PROVO — When the prophet Mormon was compiling the records of his people, what sources did he use? What challenges did he face?
Scholar John L. Sorenson addressed these questions Sept. 8 at the Laura F. Willes Center Book of Mormon Lecture Series at BYU.
"Mormon had a powerful moral message and service to his people and God," Sorenson told a packed auditorium at the Gordon B. Hinckley Alumni and Visitors Center. "His labor has been to our gain."
In his 45-minute lecture, Sorenson discussed his research into what sources Mormon used to abridge the records of previous generations in the Americas. He argued that first and foremost, Mormon used the large plates of Nephi as his primary source because he didn't know all of the Nephites' history. In addition to the plates, Mormon used supplementary documents for more detailed accounts, such as the text of King Benjamin's discourse.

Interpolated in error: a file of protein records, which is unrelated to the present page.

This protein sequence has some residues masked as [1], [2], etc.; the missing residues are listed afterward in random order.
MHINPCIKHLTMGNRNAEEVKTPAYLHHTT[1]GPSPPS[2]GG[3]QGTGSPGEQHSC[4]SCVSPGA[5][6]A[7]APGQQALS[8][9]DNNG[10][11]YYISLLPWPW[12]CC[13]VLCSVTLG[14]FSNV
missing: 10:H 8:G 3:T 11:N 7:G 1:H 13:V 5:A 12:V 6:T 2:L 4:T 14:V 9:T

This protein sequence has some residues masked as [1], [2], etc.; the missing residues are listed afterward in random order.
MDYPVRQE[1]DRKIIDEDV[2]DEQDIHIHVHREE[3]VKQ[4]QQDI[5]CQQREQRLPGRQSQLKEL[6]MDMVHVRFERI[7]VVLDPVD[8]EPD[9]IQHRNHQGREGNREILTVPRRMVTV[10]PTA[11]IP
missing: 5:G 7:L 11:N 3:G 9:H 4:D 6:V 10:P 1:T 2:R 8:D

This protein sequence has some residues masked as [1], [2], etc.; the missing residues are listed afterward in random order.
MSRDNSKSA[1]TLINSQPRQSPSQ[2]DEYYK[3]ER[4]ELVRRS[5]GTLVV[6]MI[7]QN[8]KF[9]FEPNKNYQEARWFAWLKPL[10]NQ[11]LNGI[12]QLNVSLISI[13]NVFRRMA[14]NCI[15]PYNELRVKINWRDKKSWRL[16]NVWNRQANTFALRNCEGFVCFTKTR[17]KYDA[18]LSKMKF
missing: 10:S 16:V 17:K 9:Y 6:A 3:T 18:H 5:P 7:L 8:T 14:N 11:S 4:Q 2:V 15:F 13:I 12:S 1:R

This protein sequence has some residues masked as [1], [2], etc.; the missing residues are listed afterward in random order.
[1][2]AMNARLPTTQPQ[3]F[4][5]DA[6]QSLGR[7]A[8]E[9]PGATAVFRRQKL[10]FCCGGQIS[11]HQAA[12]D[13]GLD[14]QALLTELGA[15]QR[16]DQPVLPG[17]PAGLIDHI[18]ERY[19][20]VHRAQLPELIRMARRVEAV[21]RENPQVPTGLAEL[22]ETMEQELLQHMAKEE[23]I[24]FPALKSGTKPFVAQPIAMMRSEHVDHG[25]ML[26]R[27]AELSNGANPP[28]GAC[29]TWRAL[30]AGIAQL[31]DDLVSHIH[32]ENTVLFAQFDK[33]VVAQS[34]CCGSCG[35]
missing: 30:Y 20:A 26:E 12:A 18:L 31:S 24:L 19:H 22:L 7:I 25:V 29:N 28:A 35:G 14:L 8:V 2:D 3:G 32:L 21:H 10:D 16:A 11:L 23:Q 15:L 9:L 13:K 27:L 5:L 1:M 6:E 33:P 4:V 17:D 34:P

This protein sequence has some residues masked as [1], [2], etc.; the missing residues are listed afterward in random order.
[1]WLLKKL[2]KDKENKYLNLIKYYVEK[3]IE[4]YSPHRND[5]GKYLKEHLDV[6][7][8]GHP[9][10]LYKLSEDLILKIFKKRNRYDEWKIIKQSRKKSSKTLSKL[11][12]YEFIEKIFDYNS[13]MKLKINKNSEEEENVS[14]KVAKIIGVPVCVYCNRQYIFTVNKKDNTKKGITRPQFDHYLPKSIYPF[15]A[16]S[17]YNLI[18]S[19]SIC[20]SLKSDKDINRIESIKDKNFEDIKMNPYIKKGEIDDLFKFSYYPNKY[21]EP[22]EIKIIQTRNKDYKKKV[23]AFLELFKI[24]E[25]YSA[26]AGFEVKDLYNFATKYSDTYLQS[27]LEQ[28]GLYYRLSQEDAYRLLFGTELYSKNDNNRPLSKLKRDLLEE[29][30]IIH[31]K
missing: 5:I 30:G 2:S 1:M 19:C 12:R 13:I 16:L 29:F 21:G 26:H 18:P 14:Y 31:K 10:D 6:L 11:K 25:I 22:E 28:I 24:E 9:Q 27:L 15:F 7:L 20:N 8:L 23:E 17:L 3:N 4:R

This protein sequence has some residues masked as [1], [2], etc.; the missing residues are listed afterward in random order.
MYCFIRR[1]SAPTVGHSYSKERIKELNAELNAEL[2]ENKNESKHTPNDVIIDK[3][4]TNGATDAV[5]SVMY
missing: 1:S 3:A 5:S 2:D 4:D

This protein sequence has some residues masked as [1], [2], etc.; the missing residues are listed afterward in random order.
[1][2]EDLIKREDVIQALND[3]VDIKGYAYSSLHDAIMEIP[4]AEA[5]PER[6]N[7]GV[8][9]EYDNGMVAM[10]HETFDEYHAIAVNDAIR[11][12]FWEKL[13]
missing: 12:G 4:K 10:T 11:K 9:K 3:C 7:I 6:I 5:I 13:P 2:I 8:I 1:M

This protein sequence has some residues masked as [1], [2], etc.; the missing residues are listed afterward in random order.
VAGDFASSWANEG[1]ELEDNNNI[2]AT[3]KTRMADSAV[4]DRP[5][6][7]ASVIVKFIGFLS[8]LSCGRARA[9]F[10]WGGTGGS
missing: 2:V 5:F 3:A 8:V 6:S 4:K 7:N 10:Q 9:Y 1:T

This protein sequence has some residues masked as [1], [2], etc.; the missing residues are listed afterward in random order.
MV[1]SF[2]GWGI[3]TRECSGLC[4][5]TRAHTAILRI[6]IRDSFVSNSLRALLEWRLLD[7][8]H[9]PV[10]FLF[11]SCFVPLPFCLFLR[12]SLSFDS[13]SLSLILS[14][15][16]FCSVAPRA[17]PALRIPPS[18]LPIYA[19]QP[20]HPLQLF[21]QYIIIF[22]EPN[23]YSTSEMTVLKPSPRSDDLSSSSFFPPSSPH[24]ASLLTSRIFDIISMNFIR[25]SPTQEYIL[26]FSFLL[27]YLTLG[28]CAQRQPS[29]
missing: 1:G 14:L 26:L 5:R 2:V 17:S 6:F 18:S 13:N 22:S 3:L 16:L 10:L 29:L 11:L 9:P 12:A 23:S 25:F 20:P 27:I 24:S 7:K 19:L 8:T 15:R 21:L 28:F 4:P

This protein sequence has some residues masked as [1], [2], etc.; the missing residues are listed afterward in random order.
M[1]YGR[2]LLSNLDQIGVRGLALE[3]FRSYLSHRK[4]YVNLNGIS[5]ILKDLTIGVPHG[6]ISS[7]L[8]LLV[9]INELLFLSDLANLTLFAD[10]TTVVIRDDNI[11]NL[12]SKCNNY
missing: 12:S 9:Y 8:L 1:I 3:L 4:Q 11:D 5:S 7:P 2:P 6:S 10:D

"Mormon sources had mysterious detail accounts," Sorenson said. "These details were very unlikely in the Large Plates of Nephi."
Mormon faced many challenges in his work, Sorenson said, including a limited record; producing and writing on metal sheets; the different writing styles and systems each author had; and time constraints.
"Mormon did not manufacture sources," Sorenson said. "He used sources that were available to him. It was a daunting feat considering he was also leading his troops to battle."
Sorenson also addressed how Mormon chose what to include in the abridgment.
comments on this story
"The prophet's aim was for his readers to grasp the prophecy and promises of those prophets before Mormon," Sorenson said. "Its base is what Lehi proclaimed in 1 Nephi 2:20: 'And inasmuch as ye shall keep my commandments, ye shall prosper, and shall be led to a land of promise.'"
In short, Mormon included what he knew was necessary for the future generations of his people.
Sorenson is a former anthropology professor at BYU and also an expert in Book of Mormon cultures and geography. He has written more than 200 books and articles and is closely involved with the Neal A. Maxwell Institute for Religious Scholarship.
The Laura F. Willes Center for Book of Mormon Studies was established in 2007 as part of the Maxwell Institute.